The Mystery Of The Christmas Carol

Fun fact: The word Carol actually means dance or a song of praise and joy.

Today in church the nursery children from our local school all gathered together during mass to sing some Christmas songs for the congregation. They were undoubtedly cute and all sang their little hearts out. It got me thinking however, why don’t we sing carols as feverently as we used to?

Carols were believed to have been first sung in Europe thousands of years ago. According to some sites, they were not even carols at all to begin with. They were pagan songs sung round stone circles (possibly linking to Stonehenge) and sang through all four of the seasons although, through the ages, the tradition only survived through to the Winter season around Christmas time (usually starting December 22nd) after being taken over by Christians.

It is not clear when “Carols,” as they were later named, were first written but it is thought that the most popular time for carol singing dates from the 1350’s to the 1550’s. The location is unknown. They underwent many transformations from religious hymns, to artistic music, and even ties in to our modern music now. The popularity of this genre of music started to fade by the 16th century until it was rediscovered and made known throughout the world again towards the middle of the 18th century. This was also the last time traditional carols were written.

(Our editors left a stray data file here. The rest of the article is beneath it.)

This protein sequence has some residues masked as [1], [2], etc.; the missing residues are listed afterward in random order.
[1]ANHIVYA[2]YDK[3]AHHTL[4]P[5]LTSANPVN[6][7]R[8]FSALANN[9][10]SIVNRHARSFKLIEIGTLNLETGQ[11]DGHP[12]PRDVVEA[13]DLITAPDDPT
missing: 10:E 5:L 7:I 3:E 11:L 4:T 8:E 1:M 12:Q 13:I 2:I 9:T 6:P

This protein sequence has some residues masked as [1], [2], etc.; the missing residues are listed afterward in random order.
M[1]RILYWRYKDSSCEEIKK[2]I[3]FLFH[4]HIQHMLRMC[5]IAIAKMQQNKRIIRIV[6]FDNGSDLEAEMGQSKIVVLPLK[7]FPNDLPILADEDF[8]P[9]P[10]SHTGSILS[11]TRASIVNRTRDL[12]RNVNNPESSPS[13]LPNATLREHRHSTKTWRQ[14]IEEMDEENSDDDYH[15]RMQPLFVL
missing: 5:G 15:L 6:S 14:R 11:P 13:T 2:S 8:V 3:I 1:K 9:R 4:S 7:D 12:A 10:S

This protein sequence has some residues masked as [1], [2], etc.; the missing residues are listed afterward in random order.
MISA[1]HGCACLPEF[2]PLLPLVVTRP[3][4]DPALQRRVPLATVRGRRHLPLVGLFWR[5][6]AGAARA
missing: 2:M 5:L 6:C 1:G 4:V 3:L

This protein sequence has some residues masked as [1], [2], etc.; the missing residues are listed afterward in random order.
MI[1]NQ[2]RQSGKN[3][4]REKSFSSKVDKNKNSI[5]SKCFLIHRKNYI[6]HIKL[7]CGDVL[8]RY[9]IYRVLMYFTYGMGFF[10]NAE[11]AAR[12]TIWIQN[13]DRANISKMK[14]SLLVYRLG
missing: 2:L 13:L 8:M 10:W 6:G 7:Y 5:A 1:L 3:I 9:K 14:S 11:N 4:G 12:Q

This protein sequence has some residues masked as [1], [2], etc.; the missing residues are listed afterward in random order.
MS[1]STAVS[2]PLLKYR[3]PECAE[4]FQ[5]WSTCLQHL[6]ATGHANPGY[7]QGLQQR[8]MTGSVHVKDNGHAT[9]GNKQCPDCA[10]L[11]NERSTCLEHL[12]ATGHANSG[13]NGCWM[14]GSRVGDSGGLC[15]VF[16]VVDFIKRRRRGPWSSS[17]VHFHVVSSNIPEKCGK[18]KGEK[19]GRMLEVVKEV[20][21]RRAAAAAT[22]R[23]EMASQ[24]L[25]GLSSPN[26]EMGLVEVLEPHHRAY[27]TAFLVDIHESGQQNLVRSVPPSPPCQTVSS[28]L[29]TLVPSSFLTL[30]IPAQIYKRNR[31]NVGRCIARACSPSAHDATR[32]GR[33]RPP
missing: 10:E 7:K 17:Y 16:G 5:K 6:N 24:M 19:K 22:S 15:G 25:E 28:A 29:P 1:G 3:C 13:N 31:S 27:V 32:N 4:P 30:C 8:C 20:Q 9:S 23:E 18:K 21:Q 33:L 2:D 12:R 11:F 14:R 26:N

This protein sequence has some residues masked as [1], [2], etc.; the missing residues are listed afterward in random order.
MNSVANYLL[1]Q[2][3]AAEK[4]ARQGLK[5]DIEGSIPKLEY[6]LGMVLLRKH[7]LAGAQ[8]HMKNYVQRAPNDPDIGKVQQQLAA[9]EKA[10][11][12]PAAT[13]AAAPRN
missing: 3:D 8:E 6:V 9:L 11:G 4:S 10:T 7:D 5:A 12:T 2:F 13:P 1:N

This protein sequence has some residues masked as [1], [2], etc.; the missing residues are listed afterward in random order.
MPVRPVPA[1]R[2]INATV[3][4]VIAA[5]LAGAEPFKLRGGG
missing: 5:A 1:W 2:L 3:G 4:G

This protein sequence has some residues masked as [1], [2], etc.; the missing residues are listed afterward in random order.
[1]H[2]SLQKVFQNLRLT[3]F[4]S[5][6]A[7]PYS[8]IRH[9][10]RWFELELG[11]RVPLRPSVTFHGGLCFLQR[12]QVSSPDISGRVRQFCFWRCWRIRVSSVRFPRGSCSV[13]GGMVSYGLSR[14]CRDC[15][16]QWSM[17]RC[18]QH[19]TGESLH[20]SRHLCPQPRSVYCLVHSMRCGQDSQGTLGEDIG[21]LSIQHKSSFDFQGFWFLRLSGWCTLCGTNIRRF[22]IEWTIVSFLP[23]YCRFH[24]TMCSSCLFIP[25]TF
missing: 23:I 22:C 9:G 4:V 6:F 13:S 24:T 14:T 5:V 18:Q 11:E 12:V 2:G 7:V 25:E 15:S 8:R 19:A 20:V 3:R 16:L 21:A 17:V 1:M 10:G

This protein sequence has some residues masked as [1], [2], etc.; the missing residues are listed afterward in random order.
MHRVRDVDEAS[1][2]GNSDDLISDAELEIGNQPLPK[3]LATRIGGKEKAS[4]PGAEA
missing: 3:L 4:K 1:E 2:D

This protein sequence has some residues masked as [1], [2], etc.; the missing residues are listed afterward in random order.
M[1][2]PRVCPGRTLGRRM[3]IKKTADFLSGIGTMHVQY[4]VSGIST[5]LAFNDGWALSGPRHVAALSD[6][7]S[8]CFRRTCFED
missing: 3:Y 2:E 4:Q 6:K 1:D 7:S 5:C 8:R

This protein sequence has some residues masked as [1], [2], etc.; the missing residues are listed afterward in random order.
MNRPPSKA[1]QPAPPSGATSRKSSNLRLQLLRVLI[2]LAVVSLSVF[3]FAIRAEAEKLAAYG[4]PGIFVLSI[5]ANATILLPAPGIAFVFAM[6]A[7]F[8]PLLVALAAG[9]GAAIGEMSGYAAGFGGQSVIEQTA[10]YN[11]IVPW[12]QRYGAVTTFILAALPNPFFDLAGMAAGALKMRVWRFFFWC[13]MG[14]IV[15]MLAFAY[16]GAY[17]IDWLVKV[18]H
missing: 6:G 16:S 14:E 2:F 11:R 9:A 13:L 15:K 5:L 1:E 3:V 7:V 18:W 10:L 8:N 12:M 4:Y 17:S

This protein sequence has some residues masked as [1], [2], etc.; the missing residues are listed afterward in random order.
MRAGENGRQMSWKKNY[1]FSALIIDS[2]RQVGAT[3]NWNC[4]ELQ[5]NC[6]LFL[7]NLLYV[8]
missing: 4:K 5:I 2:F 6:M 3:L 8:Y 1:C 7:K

Carols are as classic as telling scary stories by the fire on Christmas Eve, or waiting for Santa to drop down the chimney and it’s these small moments we need to keep alive to help keep the magic of Christmas flowing through the generations. Let us not forget the famous phrase from the classic Christmas film- Elf: The quickest way to spread Christmas cheer, is by singing aloud for all to hear.

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As a freelance journalist, I love having the freedom to go out and find new talent to write about. Music has always been a huge part of my life (along with food) and it's always exciting finding new artists to listen to.